There’s overwhelming evidence that traditional evaluation methods—like standardized tests, grades, letters of recommendation, and essays—favor those with wealth, access, and networks. Rather than incrementally amending those tools, we want to create a platform that eliminates the influence of wealth and race wherever possible.

We want to expand the search for the next generation of innovators, leaders, and Einsteins beyond wealthy private high school students and top scorers on the SAT.

(For more on this topic, read my first post on the Hello World blog, Tests Are Broken and We Shouldn’t Fix Them.)

Our process shines a direct light on participants rather than relying on test scores and grades. It seeks to understand who they are, how they think, and what they’re like in day-to-day life.

I like to think of Hello World as a virtual networking event—one that opens its doors to anyone, anywhere. Teens can introduce themselves and tell us about their passions and ideas, and we can connect them to opportunities with a warm introduction. Since we get the chance to know who they are, we’re able to assess fit and potential better than we could with test scores and grades alone.

There are a couple of distinct technical challenges that go into creating this kind of environment on a global scale. First, we had to create an app that would work on semi-smart phones and in areas with poor connectivity. I’m both grateful for and impressed by our engineering team for making that possible.

Second—and this is a challenge we have yet to overcome—is the issue of language. Hello World is currently an English-only app, something that I’d like to change before long.

So far, our approach shows promise. Our pool of talent is remarkably diverse in nationality, background, passion, interest, and skill. Recently, we were able to recommend a South Sudanese student living in a Kenyan refugee camp for the Ivy House Award, where she’ll receive world-class personal and professional mentorship.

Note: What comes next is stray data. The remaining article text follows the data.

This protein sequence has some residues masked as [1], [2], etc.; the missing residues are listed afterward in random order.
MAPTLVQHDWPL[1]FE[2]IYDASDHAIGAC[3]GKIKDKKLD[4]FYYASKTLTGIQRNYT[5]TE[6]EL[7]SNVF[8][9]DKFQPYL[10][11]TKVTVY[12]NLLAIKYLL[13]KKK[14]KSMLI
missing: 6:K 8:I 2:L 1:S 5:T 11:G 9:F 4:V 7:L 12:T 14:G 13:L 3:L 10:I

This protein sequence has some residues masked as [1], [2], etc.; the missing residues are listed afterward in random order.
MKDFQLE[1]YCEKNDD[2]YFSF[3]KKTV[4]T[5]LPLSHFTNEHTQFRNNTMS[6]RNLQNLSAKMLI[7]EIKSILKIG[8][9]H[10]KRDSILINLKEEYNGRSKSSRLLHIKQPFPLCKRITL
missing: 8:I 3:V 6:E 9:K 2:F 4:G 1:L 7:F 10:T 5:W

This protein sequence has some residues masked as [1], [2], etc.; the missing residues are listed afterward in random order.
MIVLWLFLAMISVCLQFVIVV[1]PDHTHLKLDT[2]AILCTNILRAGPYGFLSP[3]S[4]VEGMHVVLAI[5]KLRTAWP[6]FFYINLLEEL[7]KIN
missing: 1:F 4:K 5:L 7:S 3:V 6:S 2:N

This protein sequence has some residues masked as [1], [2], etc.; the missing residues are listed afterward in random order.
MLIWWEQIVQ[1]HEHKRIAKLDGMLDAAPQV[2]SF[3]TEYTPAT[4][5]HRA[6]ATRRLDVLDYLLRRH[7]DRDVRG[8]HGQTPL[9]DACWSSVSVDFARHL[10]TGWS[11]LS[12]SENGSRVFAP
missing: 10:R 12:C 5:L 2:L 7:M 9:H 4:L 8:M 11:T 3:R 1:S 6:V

Tackling this deep-rooted challenge on such a large scale is both daunting and challenging. But I believe it’s the most important aspect of our work.

What’s on the horizon?

We have big plans for the future of Hello World, and we need help making them a reality.

In 2021, we aim to connect 20,000 remarkable teens to partnership academic opportunities. By 2025, we plan to connect one million. We like to dream wide and big about what teens will find when they log into Hello World this time next year:

  • jobs
  • summer internships
  • academic programs
  • coaching and mentorship
  • exclusive AMAs
  • micro-investments for innovative ideas
  • and more

As I said, I’m sharing these ideas as a call to action. We need to connect with more amazing programs in search of the best talent to join us on the Hello World platform.

Specifically, we’re looking for partners that want to offer development opportunities (like those listed above) on the platform; advisors with expertise in global data privacy laws beyond GDPR, DEI, or data science who can guide us in our mission to discover and develop overlooked talent everywhere; funders who are interested in innovation and impact; and other team members interested in making this platform work for as many young people as possible.

If this sounds like you or someone you know, I’m looking forward to speaking. Please, say hello!